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By Daniel Jamieson

In 1609, whilst on the run for killing a man, Caravaggio paints a glorious Nativity
In 1969, the Mafia steal it……

From these raw facts Theatre Alibi concoct an outrageous fiction. Two dark, violent lives, centuries apart, are connected and briefly illuminated by the power of a painting. Part love story, part thriller, part dark farce, Caught combines inventive performance with live music and a visual richness inspired by Caravaggio, the master of light and dark.

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Photos by Steve Tanner

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Cast: Christian Flint, Derek Frood, Benjamin Warren, Jordan Whyte
Musicians: Sam Dunn, Andy Tweed

Writer: Daniel Jamieson
Director: Nikki Sved
Designer: Trina Bramman
Composer & Musical Director: Thomas Johnson
Lighting Designer: Marcus Bartlett
Sound Designer: Duncan Chave

Theatre Alibi do it again and it just gets better. In a sparkling light mix of their signature comedy and farce blended over a dark skeleton of cruel secrets and hypocrisy, Theatre Alibi have created a fabulous play and a true testament to the light and dark that inspired Caravaggio
The Big Issue
Live music swells and ebbs over dialogue, giving a filmic feel to a piece that sketches its characters with great tenderness and pathos. This is wonderful stuff
Bristol Evening Post
If Simon Schama hasn’t got there first, ‘Caught’ will make you want to scrutinise every painting Caravaggio ever made, and wonder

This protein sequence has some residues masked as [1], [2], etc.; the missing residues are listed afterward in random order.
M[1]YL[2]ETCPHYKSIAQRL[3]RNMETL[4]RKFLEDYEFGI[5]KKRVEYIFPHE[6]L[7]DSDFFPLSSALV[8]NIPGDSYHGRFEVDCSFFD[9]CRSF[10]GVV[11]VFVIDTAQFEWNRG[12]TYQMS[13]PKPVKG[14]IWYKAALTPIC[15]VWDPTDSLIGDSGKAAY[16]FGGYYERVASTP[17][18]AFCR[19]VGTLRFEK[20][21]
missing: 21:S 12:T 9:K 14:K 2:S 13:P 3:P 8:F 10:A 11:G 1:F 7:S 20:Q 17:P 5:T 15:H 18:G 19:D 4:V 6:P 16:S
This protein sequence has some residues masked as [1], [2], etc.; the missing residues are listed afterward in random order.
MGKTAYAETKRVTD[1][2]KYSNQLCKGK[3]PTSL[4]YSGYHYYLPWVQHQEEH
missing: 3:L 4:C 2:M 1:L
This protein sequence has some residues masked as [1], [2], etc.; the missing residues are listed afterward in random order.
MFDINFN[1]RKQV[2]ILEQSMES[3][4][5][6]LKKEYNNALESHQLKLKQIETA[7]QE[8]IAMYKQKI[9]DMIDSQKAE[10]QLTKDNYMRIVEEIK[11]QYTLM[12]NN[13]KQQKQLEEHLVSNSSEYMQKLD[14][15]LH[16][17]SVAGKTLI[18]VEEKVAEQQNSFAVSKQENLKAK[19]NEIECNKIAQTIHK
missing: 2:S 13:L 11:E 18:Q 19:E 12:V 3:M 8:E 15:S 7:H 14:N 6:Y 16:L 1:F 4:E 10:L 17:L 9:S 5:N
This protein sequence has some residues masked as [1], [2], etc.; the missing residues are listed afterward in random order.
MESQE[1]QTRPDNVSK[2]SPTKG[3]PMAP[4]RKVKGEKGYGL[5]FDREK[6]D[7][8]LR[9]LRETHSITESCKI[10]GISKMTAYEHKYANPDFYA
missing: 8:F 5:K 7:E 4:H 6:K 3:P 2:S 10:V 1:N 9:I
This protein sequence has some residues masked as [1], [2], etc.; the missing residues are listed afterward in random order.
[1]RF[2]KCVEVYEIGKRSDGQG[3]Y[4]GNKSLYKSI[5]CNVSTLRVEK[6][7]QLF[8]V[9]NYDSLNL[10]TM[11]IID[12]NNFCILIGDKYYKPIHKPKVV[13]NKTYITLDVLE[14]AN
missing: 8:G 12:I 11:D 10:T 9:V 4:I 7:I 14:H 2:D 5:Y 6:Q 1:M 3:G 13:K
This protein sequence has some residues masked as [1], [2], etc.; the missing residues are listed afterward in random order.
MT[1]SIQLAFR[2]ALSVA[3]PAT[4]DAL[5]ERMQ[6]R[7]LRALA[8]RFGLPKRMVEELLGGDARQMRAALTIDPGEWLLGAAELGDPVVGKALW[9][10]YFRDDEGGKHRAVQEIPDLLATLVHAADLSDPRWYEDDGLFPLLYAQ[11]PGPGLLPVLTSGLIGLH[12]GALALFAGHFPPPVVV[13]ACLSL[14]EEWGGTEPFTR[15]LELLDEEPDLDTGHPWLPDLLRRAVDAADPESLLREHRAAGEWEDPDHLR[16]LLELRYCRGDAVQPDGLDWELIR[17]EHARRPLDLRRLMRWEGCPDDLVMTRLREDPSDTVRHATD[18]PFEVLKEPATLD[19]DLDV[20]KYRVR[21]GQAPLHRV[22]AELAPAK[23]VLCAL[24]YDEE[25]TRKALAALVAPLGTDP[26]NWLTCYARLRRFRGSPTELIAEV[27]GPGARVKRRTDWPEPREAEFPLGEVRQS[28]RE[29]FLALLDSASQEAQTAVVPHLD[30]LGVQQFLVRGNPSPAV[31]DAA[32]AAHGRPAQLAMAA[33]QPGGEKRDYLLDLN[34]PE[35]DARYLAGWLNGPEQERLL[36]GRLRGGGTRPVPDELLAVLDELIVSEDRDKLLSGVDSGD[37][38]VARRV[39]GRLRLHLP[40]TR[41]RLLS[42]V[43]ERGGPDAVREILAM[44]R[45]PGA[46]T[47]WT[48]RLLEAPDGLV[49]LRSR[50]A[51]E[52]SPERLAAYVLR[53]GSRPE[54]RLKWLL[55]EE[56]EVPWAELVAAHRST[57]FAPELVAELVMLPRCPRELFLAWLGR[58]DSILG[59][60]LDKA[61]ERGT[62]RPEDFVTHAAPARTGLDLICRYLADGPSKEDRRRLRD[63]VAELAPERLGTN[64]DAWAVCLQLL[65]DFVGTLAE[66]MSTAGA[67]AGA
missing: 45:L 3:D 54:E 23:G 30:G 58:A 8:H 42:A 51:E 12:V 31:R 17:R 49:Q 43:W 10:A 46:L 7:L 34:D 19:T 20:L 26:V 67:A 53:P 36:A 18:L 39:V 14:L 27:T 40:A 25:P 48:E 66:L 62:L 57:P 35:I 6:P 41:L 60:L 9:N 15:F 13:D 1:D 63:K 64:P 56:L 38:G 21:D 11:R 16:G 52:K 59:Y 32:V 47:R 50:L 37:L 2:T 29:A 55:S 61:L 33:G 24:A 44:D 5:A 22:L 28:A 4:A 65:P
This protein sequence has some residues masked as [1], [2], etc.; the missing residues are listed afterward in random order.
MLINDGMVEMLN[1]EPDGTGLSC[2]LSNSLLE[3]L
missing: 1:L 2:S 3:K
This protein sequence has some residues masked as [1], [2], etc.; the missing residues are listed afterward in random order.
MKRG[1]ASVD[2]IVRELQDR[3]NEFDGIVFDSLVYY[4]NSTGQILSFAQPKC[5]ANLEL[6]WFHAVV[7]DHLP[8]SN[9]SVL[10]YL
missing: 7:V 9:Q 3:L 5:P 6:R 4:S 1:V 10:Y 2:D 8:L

Totally enthralling
Plymouth Evening Herald

Writer's Note

Caught is essentially a fiction but it was inspired by certain intriguing facts. Caravaggio did paint a Nativity in Palermo in 1609 whilst on the run from Rome, having killed a man in a brawl. This painting was ineptly stolen by, or for, the Mafia in 1969, cut from its frame with a razor blade. These fragments crash together to spark off irresistible questions. How could such a tender masterpiece have been painted by a killer? And did any of the Mafiosi who stole it four hundred years later notice its greatness? Did it touch them?

And… who was Caravaggio? He was an extraordinary revolutionary in his time: his realism was unprecedented. His early still lifes appear so real, it seems a bowl of fruit might topple out of the frame onto the feet of the beholder. His pioneering use of extreme light and dark, chiaroscuro, offered up his subjects with a merciless, pin-sharp clarity. The paintings were also startling for the vividness of their emotional expression. In his Love Triumphant, the look on the boy’s face is utterly unambiguous, however hard to pin down in mere words. But who he painted was most shocking – labourers, prostitutes, people he dragged in from the street, with dirty feet and calloused hands. It might not have mattered so much had the Church not been the main patron of the arts at the time, which obliged most painters to paint religious subjects. For Caravaggio to put the face of a prostitute on the Virgin Mary verged on blasphemy and risked not only the loss of Church patronage, but torture and death at the hands of the Inquisition.

The true fate of the painting after it was stolen in 1969 remains unknown. Anyone who might have known is dead or in prison and of questionable testimony. Rumours abound. One version of events has it that immediately after the painting’s theft, it was spread on the floor and walked on like a carpet while the thieves examined it. What if someone in the room was shocked by this? What if someone felt the violation?

Because surely one of the most remarkable things about Caravaggio’s paintings is their ability to draw people in, even after four hundred years. You can still sense his empathy, his delight in perceiving and reflecting how it felt to live in the world. His recognition of human suffering seems so profound it yearns somehow to share the burden. It’s hard not to find one’s own feelings reflected, and embraced there – an embrace all the more extraordinary when felt across the gulf of four centuries.

Daniel Jamieson